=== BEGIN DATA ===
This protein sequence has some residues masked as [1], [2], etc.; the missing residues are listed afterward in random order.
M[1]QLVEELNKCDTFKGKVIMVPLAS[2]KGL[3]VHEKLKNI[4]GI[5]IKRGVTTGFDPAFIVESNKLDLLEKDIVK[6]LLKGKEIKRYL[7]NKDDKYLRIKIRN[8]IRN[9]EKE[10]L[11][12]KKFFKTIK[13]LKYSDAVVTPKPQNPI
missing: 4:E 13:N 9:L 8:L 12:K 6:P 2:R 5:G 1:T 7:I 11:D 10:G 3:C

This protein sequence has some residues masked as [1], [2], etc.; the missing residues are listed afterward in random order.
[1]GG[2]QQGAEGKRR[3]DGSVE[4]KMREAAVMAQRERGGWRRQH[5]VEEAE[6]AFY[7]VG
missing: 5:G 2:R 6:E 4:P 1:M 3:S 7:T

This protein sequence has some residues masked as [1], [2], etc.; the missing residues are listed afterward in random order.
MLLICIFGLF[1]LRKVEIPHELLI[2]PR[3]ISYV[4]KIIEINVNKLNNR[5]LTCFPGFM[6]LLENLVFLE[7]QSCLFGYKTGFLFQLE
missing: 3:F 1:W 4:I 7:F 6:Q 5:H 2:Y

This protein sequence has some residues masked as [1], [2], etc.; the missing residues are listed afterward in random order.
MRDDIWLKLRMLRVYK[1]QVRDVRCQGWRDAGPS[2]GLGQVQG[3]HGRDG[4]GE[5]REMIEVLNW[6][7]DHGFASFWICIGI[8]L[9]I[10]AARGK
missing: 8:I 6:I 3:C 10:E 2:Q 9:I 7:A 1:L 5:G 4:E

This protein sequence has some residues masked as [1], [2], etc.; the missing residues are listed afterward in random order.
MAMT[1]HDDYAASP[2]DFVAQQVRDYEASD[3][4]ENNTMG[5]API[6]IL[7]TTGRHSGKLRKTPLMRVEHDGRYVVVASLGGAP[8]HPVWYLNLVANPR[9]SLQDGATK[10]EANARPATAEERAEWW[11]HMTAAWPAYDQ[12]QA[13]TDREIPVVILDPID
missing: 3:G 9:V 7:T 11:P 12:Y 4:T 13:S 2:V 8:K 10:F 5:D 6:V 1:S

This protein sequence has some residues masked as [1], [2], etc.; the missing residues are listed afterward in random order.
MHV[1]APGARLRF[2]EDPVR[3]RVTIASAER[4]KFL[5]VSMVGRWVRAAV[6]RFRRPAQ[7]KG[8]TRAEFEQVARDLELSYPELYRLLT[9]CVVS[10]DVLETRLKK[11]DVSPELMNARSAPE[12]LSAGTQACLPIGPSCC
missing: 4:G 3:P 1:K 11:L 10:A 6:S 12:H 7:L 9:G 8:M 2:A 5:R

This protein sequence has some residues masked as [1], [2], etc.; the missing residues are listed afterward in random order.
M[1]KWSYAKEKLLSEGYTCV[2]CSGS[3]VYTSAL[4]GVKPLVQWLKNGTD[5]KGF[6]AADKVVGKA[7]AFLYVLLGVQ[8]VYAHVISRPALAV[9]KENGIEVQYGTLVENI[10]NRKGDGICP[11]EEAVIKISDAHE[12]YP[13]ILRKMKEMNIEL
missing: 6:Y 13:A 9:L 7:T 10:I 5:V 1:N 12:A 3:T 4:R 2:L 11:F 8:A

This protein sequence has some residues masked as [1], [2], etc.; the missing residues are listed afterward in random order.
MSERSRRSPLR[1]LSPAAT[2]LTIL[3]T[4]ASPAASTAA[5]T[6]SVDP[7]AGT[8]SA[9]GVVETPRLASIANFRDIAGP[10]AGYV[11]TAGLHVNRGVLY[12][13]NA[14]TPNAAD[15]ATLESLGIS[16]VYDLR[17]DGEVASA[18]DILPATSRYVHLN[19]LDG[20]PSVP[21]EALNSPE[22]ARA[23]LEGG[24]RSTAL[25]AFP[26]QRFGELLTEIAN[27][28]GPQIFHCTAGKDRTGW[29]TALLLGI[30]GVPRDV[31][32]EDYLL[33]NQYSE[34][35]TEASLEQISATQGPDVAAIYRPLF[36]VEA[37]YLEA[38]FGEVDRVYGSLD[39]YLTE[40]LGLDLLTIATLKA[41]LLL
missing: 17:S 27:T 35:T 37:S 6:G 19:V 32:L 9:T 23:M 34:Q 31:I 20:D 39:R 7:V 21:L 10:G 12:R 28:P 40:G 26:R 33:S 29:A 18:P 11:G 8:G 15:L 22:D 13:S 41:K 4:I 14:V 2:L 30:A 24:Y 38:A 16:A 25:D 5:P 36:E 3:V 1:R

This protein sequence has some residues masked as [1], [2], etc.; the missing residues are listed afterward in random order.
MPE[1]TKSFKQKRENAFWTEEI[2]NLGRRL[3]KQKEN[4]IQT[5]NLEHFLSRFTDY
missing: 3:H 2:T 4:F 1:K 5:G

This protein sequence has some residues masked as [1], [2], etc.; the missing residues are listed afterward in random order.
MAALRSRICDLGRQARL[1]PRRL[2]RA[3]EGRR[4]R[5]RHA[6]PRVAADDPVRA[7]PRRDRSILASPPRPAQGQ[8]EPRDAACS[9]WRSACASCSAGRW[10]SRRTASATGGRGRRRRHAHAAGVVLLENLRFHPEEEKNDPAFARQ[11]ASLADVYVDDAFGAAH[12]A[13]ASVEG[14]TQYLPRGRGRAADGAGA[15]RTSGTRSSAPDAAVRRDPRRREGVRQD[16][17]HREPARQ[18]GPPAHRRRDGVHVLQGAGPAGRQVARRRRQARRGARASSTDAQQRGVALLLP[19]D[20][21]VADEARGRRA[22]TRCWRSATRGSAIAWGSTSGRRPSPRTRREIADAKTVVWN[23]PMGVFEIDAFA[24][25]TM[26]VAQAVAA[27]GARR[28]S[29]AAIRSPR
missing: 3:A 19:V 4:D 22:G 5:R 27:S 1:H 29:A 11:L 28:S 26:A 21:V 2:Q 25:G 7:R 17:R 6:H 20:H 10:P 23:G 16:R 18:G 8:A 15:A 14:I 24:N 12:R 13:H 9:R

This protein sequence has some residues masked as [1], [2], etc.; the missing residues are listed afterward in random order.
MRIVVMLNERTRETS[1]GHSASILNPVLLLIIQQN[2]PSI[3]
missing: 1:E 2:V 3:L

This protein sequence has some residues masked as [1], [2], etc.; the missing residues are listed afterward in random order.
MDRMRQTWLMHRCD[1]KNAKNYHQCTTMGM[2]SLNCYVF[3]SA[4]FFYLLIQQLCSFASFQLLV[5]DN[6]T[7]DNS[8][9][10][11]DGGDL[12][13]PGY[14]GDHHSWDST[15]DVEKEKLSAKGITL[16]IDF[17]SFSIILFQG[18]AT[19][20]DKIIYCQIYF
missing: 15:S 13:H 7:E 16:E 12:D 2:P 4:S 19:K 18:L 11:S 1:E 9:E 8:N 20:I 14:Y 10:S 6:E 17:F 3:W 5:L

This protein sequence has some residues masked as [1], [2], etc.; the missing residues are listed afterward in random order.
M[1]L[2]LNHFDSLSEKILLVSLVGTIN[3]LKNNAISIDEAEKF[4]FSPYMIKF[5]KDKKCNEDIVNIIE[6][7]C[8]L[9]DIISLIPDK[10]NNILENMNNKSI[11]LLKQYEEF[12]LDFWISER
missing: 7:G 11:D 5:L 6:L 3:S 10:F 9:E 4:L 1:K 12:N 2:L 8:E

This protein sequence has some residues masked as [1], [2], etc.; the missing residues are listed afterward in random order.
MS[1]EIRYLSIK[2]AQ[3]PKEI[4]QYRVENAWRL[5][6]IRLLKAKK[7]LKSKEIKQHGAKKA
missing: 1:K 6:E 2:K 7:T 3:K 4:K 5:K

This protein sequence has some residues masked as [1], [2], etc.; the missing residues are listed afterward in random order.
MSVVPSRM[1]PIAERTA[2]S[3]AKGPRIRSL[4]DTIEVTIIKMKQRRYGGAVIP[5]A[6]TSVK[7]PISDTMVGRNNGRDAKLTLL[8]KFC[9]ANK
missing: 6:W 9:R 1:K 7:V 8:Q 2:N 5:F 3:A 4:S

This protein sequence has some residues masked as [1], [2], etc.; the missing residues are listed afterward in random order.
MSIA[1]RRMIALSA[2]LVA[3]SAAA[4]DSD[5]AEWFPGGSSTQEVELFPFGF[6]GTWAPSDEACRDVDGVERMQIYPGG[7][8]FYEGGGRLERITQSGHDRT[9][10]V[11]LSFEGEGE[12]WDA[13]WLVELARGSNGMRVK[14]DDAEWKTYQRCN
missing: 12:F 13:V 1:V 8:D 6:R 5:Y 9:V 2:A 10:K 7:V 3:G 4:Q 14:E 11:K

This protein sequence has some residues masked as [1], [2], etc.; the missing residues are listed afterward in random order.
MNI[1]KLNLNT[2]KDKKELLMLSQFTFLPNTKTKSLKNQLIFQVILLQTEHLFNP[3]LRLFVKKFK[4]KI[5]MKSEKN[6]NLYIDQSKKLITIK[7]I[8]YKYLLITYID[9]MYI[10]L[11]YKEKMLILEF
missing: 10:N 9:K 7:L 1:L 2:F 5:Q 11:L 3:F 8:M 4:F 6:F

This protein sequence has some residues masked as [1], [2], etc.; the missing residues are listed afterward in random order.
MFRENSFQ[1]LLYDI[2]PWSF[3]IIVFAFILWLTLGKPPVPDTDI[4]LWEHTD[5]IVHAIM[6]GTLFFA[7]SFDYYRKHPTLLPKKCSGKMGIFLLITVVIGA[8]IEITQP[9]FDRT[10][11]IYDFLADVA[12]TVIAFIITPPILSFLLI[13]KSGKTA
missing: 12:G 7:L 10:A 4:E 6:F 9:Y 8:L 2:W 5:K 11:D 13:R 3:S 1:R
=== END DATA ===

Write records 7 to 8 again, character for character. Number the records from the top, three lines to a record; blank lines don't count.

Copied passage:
This protein sequence has some residues masked as [1], [2], etc.; the missing residues are listed afterward in random order.
M[1]KWSYAKEKLLSEGYTCV[2]CSGS[3]VYTSAL[4]GVKPLVQWLKNGTD[5]KGF[6]AADKVVGKA[7]AFLYVLLGVQ[8]VYAHVISRPALAV[9]KENGIEVQYGTLVENI[10]NRKGDGICP[11]EEAVIKISDAHE[12]YP[13]ILRKMKEMNIEL
missing: 6:Y 13:A 9:L 7:T 10:I 5:V 1:N 12:A 3:T 4:R 2:L 11:F 8:A

This protein sequence has some residues masked as [1], [2], etc.; the missing residues are listed afterward in random order.
MSERSRRSPLR[1]LSPAAT[2]LTIL[3]T[4]ASPAASTAA[5]T[6]SVDP[7]AGT[8]SA[9]GVVETPRLASIANFRDIAGP[10]AGYV[11]TAGLHVNRGVLY[12][13]NA[14]TPNAAD[15]ATLESLGIS[16]VYDLR[17]DGEVASA[18]DILPATSRYVHLN[19]LDG[20]PSVP[21]EALNSPE[22]ARA[23]LEGG[24]RSTAL[25]AFP[26]QRFGELLTEIAN[27][28]GPQIFHCTAGKDRTGW[29]TALLLGI[30]GVPRDV[31][32]EDYLL[33]NQYSE[34][35]TEASLEQISATQGPDVAAIYRPLF[36]VEA[37]YLEA[38]FGEVDRVYGSLD[39]YLTE[40]LGLDLLTIATLKA[41]LLL
missing: 17:S 27:T 35:T 37:S 6:G 19:V 32:L 9:T 23:M 34:Q 31:I 20:D 39:R 7:V 21:L 10:G 12:R 28:P 40:G 26:R 33:S 29:A 18:P 11:G 8:G 15:L 22:D 13:S 41:K 4:I 14:V 2:L 30:A 24:Y 38:A 16:A 25:D 5:P 36:E 3:V 1:R